Vancouver pushes Canadian house prices lower

By Leith van Onselen

The Teranet-National Bank House Price Index for December has been released, which reported a third consecutive monthly decline in home values:

The Teranet–National Bank National Composite House Price IndexTM for December was down 0.3% from the previous month. It was the third consecutive monthly retreat. The component indexes were down for seven of the 11 metropolitan markets surveyed: Edmonton (−1.4%), Vancouver (−1.2%), Winnipeg (−0.9%), Calgary (−0.6%), Victoria (−0.4%), Hamilton (−0.4%) and Quebec City (−0.4%). Indexes were up for Ottawa-Gatineau (1.0%), Montreal (0.4%), Toronto (0.2%) and Halifax (0.1%).

The recent trend of home prices is clearly downward in most metropolitans markets. For Calgary December was a sixth straight month without an index rise, a cumulative decline of 2.0%; for Vancouver a fifth straight month and a cumulative loss of 2.9%; for Edmonton a fourth straight month and a cumulative loss of 2.7%. For Victoria, Winnipeg and Hamilton it was a third straight month, with cumulative losses of 0.5%, 1.6% and 1.0% respectively. The Halifax index was down 1.6% from five months ago, Quebec City and Toronto were down −0.8% and −0.2% respectively from four months ago. Only the Ottawa-Gatineau and Montreal indexes finished 2018 in strength, rising 7.9% and 4.8% respectively from March to December and both ending the year at all-time highs.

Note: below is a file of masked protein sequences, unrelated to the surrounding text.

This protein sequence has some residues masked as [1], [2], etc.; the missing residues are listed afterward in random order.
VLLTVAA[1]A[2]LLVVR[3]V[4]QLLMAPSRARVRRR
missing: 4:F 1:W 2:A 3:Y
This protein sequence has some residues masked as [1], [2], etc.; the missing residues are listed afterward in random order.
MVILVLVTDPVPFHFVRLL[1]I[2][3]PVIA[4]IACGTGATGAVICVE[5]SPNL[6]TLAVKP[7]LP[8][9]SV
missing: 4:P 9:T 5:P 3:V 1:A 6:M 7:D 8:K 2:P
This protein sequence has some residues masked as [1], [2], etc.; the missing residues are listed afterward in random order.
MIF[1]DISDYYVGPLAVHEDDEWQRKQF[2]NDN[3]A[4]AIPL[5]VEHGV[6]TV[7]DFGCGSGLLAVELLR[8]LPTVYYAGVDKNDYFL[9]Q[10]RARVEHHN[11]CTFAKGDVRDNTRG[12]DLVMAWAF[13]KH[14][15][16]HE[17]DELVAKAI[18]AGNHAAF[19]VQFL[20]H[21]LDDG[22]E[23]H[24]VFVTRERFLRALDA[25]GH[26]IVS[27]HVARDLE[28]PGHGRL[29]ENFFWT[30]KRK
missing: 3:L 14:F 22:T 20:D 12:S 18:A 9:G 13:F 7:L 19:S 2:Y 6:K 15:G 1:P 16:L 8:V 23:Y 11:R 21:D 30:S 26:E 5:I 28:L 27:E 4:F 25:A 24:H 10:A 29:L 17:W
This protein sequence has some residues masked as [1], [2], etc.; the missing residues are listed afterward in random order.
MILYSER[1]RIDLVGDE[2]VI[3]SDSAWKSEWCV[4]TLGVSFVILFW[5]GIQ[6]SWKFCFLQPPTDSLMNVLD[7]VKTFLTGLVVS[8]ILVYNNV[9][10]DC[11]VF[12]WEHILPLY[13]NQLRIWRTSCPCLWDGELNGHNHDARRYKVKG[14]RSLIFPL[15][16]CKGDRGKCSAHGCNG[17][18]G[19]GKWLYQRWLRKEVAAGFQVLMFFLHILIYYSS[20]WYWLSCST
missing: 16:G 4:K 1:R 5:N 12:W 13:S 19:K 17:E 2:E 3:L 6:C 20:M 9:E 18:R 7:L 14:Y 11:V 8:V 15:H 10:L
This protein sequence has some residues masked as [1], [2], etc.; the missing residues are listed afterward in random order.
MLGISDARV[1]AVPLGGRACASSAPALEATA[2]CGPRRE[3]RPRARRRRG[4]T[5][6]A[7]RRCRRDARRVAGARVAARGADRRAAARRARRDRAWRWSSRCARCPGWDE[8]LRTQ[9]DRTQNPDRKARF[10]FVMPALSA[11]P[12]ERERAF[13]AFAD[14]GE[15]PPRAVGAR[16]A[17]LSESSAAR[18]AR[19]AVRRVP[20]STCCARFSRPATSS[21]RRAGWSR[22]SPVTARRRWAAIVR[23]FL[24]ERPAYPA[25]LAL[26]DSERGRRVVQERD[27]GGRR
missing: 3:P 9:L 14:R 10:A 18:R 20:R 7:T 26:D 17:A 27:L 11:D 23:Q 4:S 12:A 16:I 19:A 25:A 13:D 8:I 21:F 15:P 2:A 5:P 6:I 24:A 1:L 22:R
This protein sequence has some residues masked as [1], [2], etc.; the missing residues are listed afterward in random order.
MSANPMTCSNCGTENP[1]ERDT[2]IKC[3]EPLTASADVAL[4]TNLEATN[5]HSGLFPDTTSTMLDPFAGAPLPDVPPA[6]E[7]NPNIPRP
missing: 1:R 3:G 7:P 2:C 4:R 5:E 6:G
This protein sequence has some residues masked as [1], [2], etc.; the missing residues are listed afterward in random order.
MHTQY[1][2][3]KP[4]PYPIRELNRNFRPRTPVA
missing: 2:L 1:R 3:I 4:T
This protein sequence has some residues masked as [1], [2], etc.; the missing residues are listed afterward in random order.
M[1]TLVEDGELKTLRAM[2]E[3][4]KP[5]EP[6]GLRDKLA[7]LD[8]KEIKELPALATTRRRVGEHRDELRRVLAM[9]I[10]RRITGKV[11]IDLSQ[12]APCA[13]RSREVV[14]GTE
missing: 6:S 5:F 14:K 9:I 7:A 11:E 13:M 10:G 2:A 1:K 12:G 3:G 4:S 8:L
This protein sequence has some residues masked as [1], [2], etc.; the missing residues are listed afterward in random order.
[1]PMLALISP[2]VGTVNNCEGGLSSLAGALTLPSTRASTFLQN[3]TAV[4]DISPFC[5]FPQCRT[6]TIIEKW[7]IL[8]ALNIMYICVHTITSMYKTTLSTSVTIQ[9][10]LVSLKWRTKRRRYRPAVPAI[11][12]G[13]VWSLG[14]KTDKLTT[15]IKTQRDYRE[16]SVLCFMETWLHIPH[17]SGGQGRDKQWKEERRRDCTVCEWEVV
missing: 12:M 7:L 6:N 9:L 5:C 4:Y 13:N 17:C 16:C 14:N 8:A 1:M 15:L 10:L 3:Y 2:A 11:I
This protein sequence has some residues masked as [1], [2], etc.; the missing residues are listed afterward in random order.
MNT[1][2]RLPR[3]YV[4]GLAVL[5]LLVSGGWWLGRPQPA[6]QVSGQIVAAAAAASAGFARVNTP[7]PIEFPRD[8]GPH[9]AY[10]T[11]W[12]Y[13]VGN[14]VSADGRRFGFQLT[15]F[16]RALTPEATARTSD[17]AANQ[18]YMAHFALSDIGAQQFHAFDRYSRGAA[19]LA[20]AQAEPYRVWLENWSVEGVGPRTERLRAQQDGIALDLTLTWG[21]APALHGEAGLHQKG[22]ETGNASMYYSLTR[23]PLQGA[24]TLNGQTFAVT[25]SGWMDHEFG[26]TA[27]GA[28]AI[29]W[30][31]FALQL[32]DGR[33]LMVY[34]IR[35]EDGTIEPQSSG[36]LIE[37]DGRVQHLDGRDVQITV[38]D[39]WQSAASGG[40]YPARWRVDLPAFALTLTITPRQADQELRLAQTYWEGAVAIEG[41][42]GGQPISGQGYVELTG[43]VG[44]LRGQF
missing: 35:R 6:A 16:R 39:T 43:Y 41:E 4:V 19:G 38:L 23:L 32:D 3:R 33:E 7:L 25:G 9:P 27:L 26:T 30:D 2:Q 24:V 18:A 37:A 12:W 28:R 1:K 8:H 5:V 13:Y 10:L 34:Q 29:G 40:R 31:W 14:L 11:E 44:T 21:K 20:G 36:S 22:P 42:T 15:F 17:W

The below charts plot prices across the three biggest markets as well as nationally:

While home values nationally have declined over the past three months, annual price growth has actually bounced back from its post-GFC low.

In the year to December, Canadian home values rose by just 2.5%, up from the post-GFC low of 1.4% in August. The rebound was driven by Toronto, whose annual price growth rebounded to 3.7% from -3.3% in August. Elsewhere, annual price growth was 4.4% in Montreal but has faded to just 1.4% in Vancouver.

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